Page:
You may just be muttering to yourself, “Good grief Meir, it’s a standing pose. They stand. What else is there?”

And you’d be right. We don’t need to go into a lengthy diatribe about the hows and whys of standing poses. But if you’ve read any of the articles or watched the videos for standing poses of senior girls I want you to be aware of three significant differences.

 

Weight Distribution

 

In the article, In-Studio Standing Poses for Girls you’ll read the following; “Without question, this is the single most important tip that can make all the difference in your standing poses. Always, always, ALWAYS have your subject put more weight on one leg than the other. Except when you don’t – on the rare occasion.”

That advice being more applicable to girls than guys. High school senior girls – for the most part – want to look feminine. Having them put all their weight on one foot causes their hip to stick out which accentuates their feminine curves.

Guys don’t want to stick their hip out and guys don’t give a crap about their curves. High school senior guys want to look masculine, tough and athletic. Look at these two poses.

The guy with the white shirt has his weight even on both feet and his hands jammed in his front pockets. He has his head turned to one side with kind of a defiant squinty expression.

The guy in the zip up pullover has his weight on his right foot, his left knee bent a little bit. It’s a more casual look. He has his hands in his back pockets the same way the white shirt guy has his hands in his front pockets. But the back pockets add to the relaxed open look of the image.

Now, look at these two images – guy and a girl. Both have their hands in their front pockets and both have their weight evenly distributed on both feet. But the girl is pushing her left hip out – away from the camera. Her pose definitely looks feminine – and his more masculine.

Yes, you will find standing images of senior girls with their weight on both feet and their hips even. But you won’t find images of senior guys with their weight even and one hip sticking out.

Are their exceptions to both rules? Of course.

 

Straight into the Camera – Or Not?

 

Ninety-nine percent of the time your female subjects will look better if their shoulders are angled to the camera – not straight into the camera. Senior guys – fifty-fifty.

Consider these three images.

 

The guy in the gray sweater and the guy in the black shirt and tie are both straight into the camera. It’s a confrontational pose. It’s like, “Hey, you want a piece of me?” Even with the slight smile.

The girl has a serious expression but she’s turned to the camera and has her head tilted just a bit. To me, her expression says, “Oh yeah, you and whose army?” I think it has a more feminine attitude, as opposed to the plain masculine toughness of the two guys.

And finally one more thought on the crossed arms. Guys typically want to look bigger and broader and girls – by and large – want to look slimmer. Having their shoulders angled to the camera is a naturally more slimming pose than straight into the lens.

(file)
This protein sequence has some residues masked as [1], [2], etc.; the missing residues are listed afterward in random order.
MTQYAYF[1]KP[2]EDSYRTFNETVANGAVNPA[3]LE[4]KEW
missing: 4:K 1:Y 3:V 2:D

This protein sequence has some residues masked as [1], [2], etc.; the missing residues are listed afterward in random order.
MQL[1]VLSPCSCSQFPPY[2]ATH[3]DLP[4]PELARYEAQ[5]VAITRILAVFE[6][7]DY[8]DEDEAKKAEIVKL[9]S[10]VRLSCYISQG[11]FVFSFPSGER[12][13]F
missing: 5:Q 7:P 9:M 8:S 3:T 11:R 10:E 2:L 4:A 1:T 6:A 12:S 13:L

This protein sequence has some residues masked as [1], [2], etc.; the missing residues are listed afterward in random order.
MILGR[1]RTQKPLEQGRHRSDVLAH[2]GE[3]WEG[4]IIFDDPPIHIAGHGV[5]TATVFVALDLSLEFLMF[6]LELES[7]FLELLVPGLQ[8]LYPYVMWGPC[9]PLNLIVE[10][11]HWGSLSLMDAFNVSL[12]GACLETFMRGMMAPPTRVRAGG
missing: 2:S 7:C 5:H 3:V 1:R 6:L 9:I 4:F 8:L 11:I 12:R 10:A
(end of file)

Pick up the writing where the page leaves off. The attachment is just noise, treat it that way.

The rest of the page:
Leaning Or Not?

 

Leaning adds movement to an image. Movement adds interest. Having your senior guy standing straight up and down with his hands in his pockets can be a pretty boring pose.

In the senior girl’s section, you’ll read that I almost always ask the senior girl to lean a little bit. I place my own hand on the small of my own back – on one side or the other – so they can see what I’m doing. I’ll push in with my hand and say, “Lean right here just a little bit,” and I’ll over exaggerate the lean. They get it.

Senior guys are not as inclined to lean and in my opinion, they don’t look good doing it. There’s one image in the senior guys standing in-studio gallery where the guy is leaning to one side at the small of his back. See if you can find it. (I’ll give you a hint – he has his arms crossed.)

So if senior guys don’t look good leaning, but leaning adds movement and movement adds interest – what are you supposed to do?  How about just tilting the camera? Check out these three images – plus many more in the gallery. Yes, it looks like the guy is leaning. But look at the background. I just tilted the camera.

 

That’s a Wrap

 

Will you have senior clients – typically the parents – who want the kid standing straight, facing the camera, with his head straight? Yep. Most often they’re engineers who view the world through a darkened tunnel completely devoid of creative thought. (I speak from experience – being related to a couple of engineers.;-)

Those same people are typically the ones who can’t understand why you cut off the top of their son’s head in a close-up image. Honest to goodness, I’ve had people point to those images, laugh and say, “Oops.”

Not everyone is artistic like you and I. Don’t let it bug you. You can explain ‘til you’re blue in the face and it won’t make any difference. Keep doing it your way, you’ll have plenty of clients who do get it, and appreciate your creativity.

 

Did you have your hand up? If you have a question please realize, I’m sitting here in my basement waiting for you to ask it. So shoot . . . and I’ll get back to you as quick as I can.

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